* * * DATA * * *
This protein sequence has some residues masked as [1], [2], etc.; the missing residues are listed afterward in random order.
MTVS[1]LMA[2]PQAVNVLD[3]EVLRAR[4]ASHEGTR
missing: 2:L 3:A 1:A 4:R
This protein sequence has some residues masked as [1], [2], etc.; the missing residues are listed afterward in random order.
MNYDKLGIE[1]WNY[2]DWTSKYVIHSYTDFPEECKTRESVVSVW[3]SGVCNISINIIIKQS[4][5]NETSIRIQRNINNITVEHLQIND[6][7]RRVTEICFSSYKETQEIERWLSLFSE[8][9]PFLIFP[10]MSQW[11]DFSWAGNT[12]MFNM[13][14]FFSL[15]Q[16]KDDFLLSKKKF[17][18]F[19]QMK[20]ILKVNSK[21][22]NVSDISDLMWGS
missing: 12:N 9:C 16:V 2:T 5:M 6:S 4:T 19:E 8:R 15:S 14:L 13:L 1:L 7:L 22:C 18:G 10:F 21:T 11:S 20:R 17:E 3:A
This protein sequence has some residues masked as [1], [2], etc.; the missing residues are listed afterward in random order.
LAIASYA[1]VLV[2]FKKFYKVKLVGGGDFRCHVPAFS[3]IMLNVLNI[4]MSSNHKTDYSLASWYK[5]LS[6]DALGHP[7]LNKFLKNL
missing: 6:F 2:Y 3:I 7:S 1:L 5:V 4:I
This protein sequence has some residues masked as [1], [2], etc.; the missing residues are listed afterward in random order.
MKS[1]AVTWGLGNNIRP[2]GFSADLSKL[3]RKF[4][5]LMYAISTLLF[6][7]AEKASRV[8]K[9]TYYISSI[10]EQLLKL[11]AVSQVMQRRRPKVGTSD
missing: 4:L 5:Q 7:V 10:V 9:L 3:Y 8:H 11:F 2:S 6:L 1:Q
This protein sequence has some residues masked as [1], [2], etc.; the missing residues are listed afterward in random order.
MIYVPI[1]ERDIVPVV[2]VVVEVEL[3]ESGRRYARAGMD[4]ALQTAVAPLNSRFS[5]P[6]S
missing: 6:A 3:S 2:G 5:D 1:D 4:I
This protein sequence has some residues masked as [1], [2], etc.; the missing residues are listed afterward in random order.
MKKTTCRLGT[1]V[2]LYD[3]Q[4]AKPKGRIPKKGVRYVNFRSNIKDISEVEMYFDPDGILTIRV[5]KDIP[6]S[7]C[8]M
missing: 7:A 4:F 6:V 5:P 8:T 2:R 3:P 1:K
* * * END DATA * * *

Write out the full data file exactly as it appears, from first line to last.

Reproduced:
This protein sequence has some residues masked as [1], [2], etc.; the missing residues are listed afterward in random order.
MTVS[1]LMA[2]PQAVNVLD[3]EVLRAR[4]ASHEGTR
missing: 2:L 3:A 1:A 4:R
This protein sequence has some residues masked as [1], [2], etc.; the missing residues are listed afterward in random order.
MNYDKLGIE[1]WNY[2]DWTSKYVIHSYTDFPEECKTRESVVSVW[3]SGVCNISINIIIKQS[4][5]NETSIRIQRNINNITVEHLQIND[6][7]RRVTEICFSSYKETQEIERWLSLFSE[8][9]PFLIFP[10]MSQW[11]DFSWAGNT[12]MFNM[13][14]FFSL[15]Q[16]KDDFLLSKKKF[17][18]F[19]QMK[20]ILKVNSK[21][22]NVSDISDLMWGS
missing: 12:N 9:C 16:V 2:T 5:M 6:S 4:T 19:E 8:R 15:S 14:L 13:L 1:L 7:L 22:C 18:G 10:F 21:T 11:S 20:R 17:E 3:A
This protein sequence has some residues masked as [1], [2], etc.; the missing residues are listed afterward in random order.
LAIASYA[1]VLV[2]FKKFYKVKLVGGGDFRCHVPAFS[3]IMLNVLNI[4]MSSNHKTDYSLASWYK[5]LS[6]DALGHP[7]LNKFLKNL
missing: 6:F 2:Y 3:I 7:S 1:L 5:V 4:I
This protein sequence has some residues masked as [1], [2], etc.; the missing residues are listed afterward in random order.
MKS[1]AVTWGLGNNIRP[2]GFSADLSKL[3]RKF[4][5]LMYAISTLLF[6][7]AEKASRV[8]K[9]TYYISSI[10]EQLLKL[11]AVSQVMQRRRPKVGTSD
missing: 4:L 5:Q 7:V 10:V 9:L 3:Y 8:H 11:F 2:S 6:L 1:Q
This protein sequence has some residues masked as [1], [2], etc.; the missing residues are listed afterward in random order.
MIYVPI[1]ERDIVPVV[2]VVVEVEL[3]ESGRRYARAGMD[4]ALQTAVAPLNSRFS[5]P[6]S
missing: 6:A 3:S 2:G 5:D 1:D 4:I
This protein sequence has some residues masked as [1], [2], etc.; the missing residues are listed afterward in random order.
MKKTTCRLGT[1]V[2]LYD[3]Q[4]AKPKGRIPKKGVRYVNFRSNIKDISEVEMYFDPDGILTIRV[5]KDIP[6]S[7]C[8]M
missing: 7:A 4:F 6:V 5:P 8:T 2:R 3:P 1:K